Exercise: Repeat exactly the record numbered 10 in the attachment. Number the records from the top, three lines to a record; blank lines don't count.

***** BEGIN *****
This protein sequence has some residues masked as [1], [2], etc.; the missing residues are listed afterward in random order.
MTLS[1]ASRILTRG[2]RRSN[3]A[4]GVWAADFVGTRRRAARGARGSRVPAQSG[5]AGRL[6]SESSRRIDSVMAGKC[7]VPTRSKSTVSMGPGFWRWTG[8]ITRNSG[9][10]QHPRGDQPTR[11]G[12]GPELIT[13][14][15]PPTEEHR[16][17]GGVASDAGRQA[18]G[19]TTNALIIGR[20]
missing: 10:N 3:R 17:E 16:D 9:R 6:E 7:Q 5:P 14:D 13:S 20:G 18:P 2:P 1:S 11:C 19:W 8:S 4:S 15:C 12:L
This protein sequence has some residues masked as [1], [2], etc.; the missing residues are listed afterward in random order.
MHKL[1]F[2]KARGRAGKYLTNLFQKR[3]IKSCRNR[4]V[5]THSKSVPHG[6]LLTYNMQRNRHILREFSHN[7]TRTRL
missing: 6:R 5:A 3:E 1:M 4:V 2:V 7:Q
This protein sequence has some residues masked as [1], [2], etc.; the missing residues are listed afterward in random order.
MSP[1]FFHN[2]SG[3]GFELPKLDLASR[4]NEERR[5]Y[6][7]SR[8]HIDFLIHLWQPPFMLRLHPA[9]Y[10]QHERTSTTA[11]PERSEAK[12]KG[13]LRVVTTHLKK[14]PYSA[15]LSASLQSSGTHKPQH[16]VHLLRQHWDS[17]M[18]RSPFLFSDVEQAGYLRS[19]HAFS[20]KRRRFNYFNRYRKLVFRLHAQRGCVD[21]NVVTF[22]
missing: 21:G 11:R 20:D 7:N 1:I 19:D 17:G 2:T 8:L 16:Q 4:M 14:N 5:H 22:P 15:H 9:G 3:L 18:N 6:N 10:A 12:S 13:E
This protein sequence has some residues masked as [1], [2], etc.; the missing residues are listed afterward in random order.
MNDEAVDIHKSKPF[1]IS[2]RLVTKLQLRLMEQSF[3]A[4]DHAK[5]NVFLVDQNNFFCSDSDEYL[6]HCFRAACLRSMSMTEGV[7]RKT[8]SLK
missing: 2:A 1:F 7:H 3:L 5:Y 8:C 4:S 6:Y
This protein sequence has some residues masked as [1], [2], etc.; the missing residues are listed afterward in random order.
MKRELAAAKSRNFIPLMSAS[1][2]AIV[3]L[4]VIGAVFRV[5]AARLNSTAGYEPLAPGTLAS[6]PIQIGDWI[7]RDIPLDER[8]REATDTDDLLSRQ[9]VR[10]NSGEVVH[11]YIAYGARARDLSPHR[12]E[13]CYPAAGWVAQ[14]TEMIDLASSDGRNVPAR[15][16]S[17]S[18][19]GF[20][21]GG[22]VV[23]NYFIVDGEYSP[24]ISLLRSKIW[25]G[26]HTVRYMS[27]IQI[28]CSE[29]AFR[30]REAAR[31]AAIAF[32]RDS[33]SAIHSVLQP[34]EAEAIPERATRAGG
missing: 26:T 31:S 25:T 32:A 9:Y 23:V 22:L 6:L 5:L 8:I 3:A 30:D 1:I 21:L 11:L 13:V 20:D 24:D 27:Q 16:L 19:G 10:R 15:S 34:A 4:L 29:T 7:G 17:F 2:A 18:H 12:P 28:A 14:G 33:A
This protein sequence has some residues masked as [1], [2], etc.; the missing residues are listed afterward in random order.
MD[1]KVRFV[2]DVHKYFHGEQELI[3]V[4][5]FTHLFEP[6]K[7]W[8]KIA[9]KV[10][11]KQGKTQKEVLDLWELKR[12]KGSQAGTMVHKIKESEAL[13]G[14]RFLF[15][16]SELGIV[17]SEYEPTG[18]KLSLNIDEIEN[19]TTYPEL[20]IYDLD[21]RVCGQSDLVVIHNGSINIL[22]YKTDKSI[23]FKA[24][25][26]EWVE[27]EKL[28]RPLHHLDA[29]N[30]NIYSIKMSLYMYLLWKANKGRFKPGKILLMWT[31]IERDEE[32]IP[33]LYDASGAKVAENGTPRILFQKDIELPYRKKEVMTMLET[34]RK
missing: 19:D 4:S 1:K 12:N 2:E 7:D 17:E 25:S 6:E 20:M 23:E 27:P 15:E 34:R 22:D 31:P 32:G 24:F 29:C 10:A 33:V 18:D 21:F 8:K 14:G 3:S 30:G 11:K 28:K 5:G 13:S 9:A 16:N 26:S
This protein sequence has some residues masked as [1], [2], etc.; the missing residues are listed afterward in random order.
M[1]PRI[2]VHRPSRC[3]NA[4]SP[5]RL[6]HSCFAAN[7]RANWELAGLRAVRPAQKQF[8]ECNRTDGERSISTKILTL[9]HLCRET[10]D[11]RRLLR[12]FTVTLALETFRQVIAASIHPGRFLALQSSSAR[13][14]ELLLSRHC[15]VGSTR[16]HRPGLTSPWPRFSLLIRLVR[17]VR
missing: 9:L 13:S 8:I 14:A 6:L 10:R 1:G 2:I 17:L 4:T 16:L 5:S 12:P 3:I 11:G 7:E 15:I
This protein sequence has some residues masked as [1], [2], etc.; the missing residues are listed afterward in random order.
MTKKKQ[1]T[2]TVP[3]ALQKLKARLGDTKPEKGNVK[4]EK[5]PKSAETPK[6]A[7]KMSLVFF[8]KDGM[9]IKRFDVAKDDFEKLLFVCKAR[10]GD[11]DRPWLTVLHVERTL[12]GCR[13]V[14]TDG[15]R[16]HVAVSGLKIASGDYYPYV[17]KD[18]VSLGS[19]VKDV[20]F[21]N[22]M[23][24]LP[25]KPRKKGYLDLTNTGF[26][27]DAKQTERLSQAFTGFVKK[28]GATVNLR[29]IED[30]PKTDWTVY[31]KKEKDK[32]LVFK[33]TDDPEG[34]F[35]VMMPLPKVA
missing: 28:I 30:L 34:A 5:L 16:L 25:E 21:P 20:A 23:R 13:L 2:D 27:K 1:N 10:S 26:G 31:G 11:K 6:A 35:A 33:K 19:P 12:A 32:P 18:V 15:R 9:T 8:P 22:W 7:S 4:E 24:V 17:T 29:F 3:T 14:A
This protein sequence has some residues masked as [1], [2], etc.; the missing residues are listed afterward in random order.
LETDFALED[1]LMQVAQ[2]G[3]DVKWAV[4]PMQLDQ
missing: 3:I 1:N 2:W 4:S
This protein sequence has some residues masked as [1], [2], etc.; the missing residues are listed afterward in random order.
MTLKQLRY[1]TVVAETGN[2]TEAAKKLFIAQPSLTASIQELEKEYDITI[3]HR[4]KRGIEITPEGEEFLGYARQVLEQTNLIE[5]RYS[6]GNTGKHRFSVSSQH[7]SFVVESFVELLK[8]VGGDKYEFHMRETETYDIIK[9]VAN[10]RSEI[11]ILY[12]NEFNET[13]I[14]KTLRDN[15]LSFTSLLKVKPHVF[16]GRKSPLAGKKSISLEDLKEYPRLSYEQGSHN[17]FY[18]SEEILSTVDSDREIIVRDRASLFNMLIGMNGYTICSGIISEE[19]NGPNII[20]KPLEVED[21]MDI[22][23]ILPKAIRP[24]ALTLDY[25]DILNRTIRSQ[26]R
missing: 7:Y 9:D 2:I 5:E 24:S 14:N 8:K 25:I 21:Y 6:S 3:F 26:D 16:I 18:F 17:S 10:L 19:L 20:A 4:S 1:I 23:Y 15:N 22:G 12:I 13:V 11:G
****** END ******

This protein sequence has some residues masked as [1], [2], etc.; the missing residues are listed afterward in random order.
MTLKQLRY[1]TVVAETGN[2]TEAAKKLFIAQPSLTASIQELEKEYDITI[3]HR[4]KRGIEITPEGEEFLGYARQVLEQTNLIE[5]RYS[6]GNTGKHRFSVSSQH[7]SFVVESFVELLK[8]VGGDKYEFHMRETETYDIIK[9]VAN[10]RSEI[11]ILY[12]NEFNET[13]I[14]KTLRDN[15]LSFTSLLKVKPHVF[16]GRKSPLAGKKSISLEDLKEYPRLSYEQGSHN[17]FY[18]SEEILSTVDSDREIIVRDRASLFNMLIGMNGYTICSGIISEE[19]NGPNII[20]KPLEVED[21]MDI[22][23]ILPKAIRP[24]ALTLDY[25]DILNRTIRSQ[26]R
missing: 7:Y 9:D 2:I 5:E 24:S 14:N 8:K 25:I 21:Y 6:S 3:F 26:D 16:I 18:F 17:S 10:L 19:L 20:A 4:S 1:I 23:Y 15:N 22:G 12:I 13:V 11:G